By default the result set that gets returned to us from a query statement is sorted randomly. Meaning there is no default sort order in SSMS, which is not very useful. For a result set to be meaningful we might need to sort it in some way.
Luckily, there is a function in SSMS that allows us to perform this type of functionality.
To sort our query statement result set we use the following syntax:
Select [Column Name | *] Where [Column Name] Like [criteria] AND | OR [Column Name] [operator] [criteria] Order By [Column Name] (asc/desc), [Column Name] (asc/desc),...
We can either ORDER BY our specified column in asc
ascending order or we can sort our specified column in desc
descending order. We can also use as many columns as we prefer and sort them in whatever order we prefer.
The Order By clause will first sort the order of the first column with the method we specify, then from that result it will order the next column, in the order that we specified for that particular column and so on and so forth...
We can experiment with the Order By clause inside of SSMS.
Remember to make sure that you are connected to the correct database, in this case AdventureWorks.
We will be using the Purchasing.PurchaseOrderDetail table in this discussion.
Up until this point we have only been typing out the table names that we want to run queries against. However there is an easier method of doing this. We can choose the table on the left panel and drag it over to the right panel on the query window.
We can see all the columns and records available to us in the Purchasing.PurchaseOrderDetail table. We can now run an Order By clause. Remember if we were running a Where clause, then it would come before the Order By clause.
We are going to Order By OrderQTY (order quantity), we will first use asc and then use desc.
When we use an Order By clause and choose a column name, we do not need to specify asc if we want the column to be in ascending order. SSMS will order it in ascending order by default. But if you want to be declarative in your database then you would still type asc.
When we add additional columns and sort through them as well, SSMS will first sort the first specified column and then the next column in the query statement.
In this case it will first sort OrderQTY in desc, then use that order structure to sort the order for the UnitPrice.
We have discussed the SELECT statement that return all the rows that match our criteria. In some cases we might have duplicate records, and maybe we only want to return unique records from the database. Going forward we will be discussing the SQL query statement we can use to return unique records only.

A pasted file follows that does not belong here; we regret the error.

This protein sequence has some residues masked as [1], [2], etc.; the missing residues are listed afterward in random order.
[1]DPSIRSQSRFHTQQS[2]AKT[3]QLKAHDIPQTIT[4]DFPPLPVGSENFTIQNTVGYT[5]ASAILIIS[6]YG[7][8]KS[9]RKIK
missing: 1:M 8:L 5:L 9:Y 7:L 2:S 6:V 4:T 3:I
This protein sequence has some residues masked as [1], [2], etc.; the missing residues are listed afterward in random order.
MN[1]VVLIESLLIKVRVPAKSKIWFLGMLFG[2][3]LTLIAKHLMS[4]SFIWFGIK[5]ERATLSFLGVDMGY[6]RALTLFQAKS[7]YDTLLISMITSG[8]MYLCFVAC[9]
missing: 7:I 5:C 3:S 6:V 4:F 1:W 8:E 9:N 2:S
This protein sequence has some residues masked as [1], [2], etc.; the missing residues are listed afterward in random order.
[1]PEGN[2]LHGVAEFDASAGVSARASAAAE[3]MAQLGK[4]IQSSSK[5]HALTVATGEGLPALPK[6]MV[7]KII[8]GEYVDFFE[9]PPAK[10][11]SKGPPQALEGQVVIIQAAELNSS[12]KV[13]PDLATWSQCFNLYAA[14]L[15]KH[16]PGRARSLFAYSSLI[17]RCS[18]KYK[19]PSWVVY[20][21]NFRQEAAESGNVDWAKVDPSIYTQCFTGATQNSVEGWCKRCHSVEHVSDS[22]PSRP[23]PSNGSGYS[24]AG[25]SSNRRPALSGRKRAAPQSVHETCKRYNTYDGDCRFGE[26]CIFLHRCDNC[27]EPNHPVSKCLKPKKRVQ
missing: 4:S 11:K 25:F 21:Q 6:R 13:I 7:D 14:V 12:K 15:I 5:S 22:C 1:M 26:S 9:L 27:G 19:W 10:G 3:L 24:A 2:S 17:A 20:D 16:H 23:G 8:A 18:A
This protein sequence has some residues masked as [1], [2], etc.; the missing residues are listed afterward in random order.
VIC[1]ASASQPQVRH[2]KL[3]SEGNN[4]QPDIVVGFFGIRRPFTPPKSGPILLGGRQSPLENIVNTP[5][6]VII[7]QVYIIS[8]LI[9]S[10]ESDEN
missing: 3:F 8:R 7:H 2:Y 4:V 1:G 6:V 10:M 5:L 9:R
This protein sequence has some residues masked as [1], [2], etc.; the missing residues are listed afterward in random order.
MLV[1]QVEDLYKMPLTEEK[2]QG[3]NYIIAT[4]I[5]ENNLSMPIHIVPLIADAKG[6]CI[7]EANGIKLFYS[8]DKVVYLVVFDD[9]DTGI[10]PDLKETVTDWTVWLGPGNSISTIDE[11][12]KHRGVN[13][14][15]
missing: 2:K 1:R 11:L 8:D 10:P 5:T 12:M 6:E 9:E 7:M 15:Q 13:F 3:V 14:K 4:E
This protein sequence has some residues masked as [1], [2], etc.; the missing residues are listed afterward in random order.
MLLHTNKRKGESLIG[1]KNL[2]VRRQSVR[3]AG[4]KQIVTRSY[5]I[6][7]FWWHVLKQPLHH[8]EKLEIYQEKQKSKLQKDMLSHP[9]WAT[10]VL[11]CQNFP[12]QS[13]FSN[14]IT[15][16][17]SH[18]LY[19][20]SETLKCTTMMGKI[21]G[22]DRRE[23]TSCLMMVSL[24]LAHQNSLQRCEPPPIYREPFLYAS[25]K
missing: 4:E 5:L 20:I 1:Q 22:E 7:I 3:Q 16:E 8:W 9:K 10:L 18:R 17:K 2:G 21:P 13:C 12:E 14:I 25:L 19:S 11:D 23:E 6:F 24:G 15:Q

Our SQL query statement is exactly the same as before, the only difference will be the DISTINCT keyword which will come before our Column Name in our SELECT statement.
The syntax will be as follows:
Select Distinct [Column Names | *] Where [Column Name] Like [criteria] AND | OR [Column Name] [operator] [criteria] Order By [Column Name] (asc/desc), [Column Name] (asc/desc),...
The DISTINCT keyword instructs SQL to only return records that are distinct, which means only unique records are returned.
We can see this in practice inside SSMS.
This time we will be selecting from the Person.Person table. We will also be choosing to select from the firstName column instead of all the columns.
As you can see we have duplicate firstName values in our database. In order to have a result set returned with only unique values we need to insert the Distinct keyword.
We can check if all the names are unique by sorting the record by firstName in ascending order.
We have covered a fair amount of query statements in SQL, however we need to discuss some key concepts of a relational database to fully understand concepts we will be discussing in future articles.
Tak a close look at the database models below.
|Customer ID||Customer Name||Customer Address|
|Product ID||Product Name||Description|
|Order ID||Customer ID||Product ID||Quantity|
You design a relational database by creating a data model. The model below shows the structure of the entities from the previous example. In this diagram, the columns marked PK are the Primary Key for the table. The primary key indicates the column (or combination of columns) that uniquely identify each row. Every table should have a primary key.
The diagram also shows the relationships between the tables. The lines connecting the tables indicate the type of relationship. In this case, the relationship from customers to orders is 1-to-many (one customer can place many orders, but each order is for a single customer). Similarly, the relationship between orders and products is many-to-1 (several orders might be for the same product).
The columns marked FK are Foreign Key columns. They reference, or link to, the primary key of another table, and are used to maintain the relationships between tables. A foreign key also helps to identify and prevent anomalies, such as orders for customers that don't exist in the Customers table. In the model below, the Customer ID and Product ID columns in the Orders table link to the customer that placed the order and the product that was ordered:
Understanding the way we structure our database, how we model our tables and how they are related to each other is an integral step towards SQL mastery.